Targeted therapy in advanced non-small-cell lung cancer.

Research paper by Scott S Gettinger

Indexed on: 29 May '08Published on: 29 May '08Published in: Seminars in respiratory and critical care medicine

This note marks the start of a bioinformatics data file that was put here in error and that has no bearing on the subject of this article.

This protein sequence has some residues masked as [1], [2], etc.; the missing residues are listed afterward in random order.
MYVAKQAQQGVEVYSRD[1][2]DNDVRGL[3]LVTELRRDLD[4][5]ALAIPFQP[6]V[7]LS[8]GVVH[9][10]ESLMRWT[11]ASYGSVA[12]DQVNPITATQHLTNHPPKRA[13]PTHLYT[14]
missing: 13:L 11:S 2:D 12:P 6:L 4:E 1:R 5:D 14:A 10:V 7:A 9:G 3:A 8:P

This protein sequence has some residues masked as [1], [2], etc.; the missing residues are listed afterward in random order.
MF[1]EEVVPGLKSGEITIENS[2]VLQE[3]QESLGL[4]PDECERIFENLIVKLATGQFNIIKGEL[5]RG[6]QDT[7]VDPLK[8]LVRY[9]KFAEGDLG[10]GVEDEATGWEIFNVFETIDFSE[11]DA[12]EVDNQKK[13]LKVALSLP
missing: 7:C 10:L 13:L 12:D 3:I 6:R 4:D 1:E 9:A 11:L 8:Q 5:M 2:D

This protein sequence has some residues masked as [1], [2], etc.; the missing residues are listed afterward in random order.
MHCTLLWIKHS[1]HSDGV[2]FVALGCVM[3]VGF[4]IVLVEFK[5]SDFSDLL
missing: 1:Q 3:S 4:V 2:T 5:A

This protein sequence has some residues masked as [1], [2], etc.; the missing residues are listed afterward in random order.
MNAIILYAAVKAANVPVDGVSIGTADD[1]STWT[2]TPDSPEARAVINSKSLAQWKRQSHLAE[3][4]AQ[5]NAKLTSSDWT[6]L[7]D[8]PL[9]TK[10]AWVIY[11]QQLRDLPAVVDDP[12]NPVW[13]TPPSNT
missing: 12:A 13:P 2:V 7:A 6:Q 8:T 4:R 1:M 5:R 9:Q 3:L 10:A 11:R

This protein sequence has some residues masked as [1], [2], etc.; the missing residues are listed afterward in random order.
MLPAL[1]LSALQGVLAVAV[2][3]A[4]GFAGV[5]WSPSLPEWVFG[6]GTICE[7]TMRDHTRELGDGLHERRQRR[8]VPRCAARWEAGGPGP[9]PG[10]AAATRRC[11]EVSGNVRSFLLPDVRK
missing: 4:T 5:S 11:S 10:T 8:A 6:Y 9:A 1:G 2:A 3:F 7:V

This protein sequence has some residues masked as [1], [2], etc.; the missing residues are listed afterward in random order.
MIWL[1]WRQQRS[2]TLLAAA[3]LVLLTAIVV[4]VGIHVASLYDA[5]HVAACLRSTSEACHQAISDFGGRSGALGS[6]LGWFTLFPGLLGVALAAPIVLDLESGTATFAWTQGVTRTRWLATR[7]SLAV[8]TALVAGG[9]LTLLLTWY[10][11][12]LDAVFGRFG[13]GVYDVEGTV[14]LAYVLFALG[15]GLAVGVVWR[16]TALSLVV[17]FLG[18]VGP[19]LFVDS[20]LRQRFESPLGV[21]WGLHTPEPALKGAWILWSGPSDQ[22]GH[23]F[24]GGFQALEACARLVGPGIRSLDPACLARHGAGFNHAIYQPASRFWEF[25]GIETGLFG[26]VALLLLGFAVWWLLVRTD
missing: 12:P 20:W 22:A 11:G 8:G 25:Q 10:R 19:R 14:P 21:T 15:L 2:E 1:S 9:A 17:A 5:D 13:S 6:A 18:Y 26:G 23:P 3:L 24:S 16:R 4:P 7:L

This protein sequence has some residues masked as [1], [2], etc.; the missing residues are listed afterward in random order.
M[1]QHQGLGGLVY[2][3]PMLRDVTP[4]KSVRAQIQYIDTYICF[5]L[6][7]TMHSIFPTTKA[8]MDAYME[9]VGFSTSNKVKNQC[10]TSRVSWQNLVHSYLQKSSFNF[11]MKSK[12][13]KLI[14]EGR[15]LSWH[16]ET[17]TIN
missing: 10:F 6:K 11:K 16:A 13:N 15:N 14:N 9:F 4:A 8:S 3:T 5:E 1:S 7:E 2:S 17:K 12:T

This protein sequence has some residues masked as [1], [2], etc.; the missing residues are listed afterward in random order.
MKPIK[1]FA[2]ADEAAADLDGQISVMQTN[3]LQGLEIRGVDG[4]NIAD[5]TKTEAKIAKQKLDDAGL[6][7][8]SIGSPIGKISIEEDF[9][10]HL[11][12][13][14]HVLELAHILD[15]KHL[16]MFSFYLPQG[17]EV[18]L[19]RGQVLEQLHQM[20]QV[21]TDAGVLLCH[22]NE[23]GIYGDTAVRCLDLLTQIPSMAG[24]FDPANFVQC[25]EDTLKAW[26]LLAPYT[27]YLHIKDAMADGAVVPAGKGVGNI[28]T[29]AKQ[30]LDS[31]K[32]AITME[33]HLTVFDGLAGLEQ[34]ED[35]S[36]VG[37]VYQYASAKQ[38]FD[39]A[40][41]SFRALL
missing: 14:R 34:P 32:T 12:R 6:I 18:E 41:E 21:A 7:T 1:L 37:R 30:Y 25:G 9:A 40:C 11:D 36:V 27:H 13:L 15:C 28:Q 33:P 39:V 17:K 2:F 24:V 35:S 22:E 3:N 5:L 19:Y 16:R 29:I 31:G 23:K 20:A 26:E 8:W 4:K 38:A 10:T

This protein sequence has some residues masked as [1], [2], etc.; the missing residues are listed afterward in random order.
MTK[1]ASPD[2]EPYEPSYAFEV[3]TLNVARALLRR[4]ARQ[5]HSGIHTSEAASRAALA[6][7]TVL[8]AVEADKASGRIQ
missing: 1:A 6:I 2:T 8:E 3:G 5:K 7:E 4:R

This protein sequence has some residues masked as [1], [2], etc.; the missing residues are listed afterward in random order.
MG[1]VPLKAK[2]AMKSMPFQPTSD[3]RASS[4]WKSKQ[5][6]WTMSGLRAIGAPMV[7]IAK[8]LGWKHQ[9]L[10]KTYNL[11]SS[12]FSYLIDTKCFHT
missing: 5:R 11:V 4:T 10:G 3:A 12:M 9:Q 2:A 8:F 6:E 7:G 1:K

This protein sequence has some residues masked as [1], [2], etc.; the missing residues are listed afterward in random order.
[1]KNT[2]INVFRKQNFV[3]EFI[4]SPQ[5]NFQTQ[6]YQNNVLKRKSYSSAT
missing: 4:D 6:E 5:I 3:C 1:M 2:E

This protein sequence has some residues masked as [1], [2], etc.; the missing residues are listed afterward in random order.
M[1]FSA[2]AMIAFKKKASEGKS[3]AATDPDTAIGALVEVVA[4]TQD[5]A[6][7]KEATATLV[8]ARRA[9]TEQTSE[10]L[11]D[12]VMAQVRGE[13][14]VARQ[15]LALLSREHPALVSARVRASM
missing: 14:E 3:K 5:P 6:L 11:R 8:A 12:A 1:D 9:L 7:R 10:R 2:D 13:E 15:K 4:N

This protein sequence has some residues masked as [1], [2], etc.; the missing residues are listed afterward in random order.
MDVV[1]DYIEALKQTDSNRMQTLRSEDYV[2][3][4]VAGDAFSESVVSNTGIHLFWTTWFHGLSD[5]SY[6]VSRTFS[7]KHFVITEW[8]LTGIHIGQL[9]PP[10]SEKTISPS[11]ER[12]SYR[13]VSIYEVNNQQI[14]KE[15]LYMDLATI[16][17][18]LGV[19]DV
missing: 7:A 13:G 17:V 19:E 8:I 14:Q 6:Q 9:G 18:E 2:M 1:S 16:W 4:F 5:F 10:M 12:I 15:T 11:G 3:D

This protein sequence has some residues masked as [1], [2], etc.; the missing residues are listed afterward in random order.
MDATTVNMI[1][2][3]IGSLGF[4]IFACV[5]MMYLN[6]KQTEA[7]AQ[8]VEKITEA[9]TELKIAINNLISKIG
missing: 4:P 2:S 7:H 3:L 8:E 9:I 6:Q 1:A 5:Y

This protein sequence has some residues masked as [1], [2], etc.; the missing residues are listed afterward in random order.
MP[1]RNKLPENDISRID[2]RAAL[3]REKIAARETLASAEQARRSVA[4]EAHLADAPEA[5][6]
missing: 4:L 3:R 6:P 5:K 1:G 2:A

Molecularly targeted therapies have recently expanded the options available for patients with advanced non-small-cell lung cancer (NSCLC). Two cancer cell pathways in particular have been exploited, the epidermal growth factor receptor (EGFR) and the vascular endothelial growth factor (VEGF) pathway. The former has emerged as a key regulator of cancer cell proliferation and invasion, and several EGFR inhibitors have been developed. Erlotinib, a small-molecule inhibitor of the EGFR intracellular tyrosine kinase, has been found to improve survival compared with placebo in previously treated patients with advanced NSCLC and is Food and Drug Administration (FDA)-approved in this setting. Clinical and molecular predictors of response to erlotinib, such as a history of never smoking and EGFR gene mutation or amplification, are presently being evaluated to select patients for earlier therapy with erlotinib. Additional EGFR inhibitors are also being examined in randomized trials. The VEGF pathway, a key mediator of angiogenesis, has become an attractive target in multiple malignancies, including lung cancer. Bevacizumab, a monoclonal antibody to VEGF, received FDA approval for use in advanced non-squamous-cell NSCLC in 2006 after a phase III trial reported a significant survival advantage when bevacizumab was added to standard first-line chemotherapy. Small-molecule inhibitors of the VEGF receptor tyrosine kinase, such as sunitinib and sorafenib, have also shown promise in phase II trials and are being further investigated in phase III studies. Because preclinical data suggest a synergistic effect when VEGF and EGFR inhibitors are combined, the concurrent use of erlotinib and bevacizumab has additionally been evaluated in a phase II trial, with encouraging early results suggesting at least equivalent activity to standard salvage chemotherapy, with less toxicity. Several other novel agents are being examined, including inhibitors of histone deacteylases and the 26S proteosome. Research efforts are currently focusing on tailoring such therapies according to predictive clinical and molecular markers.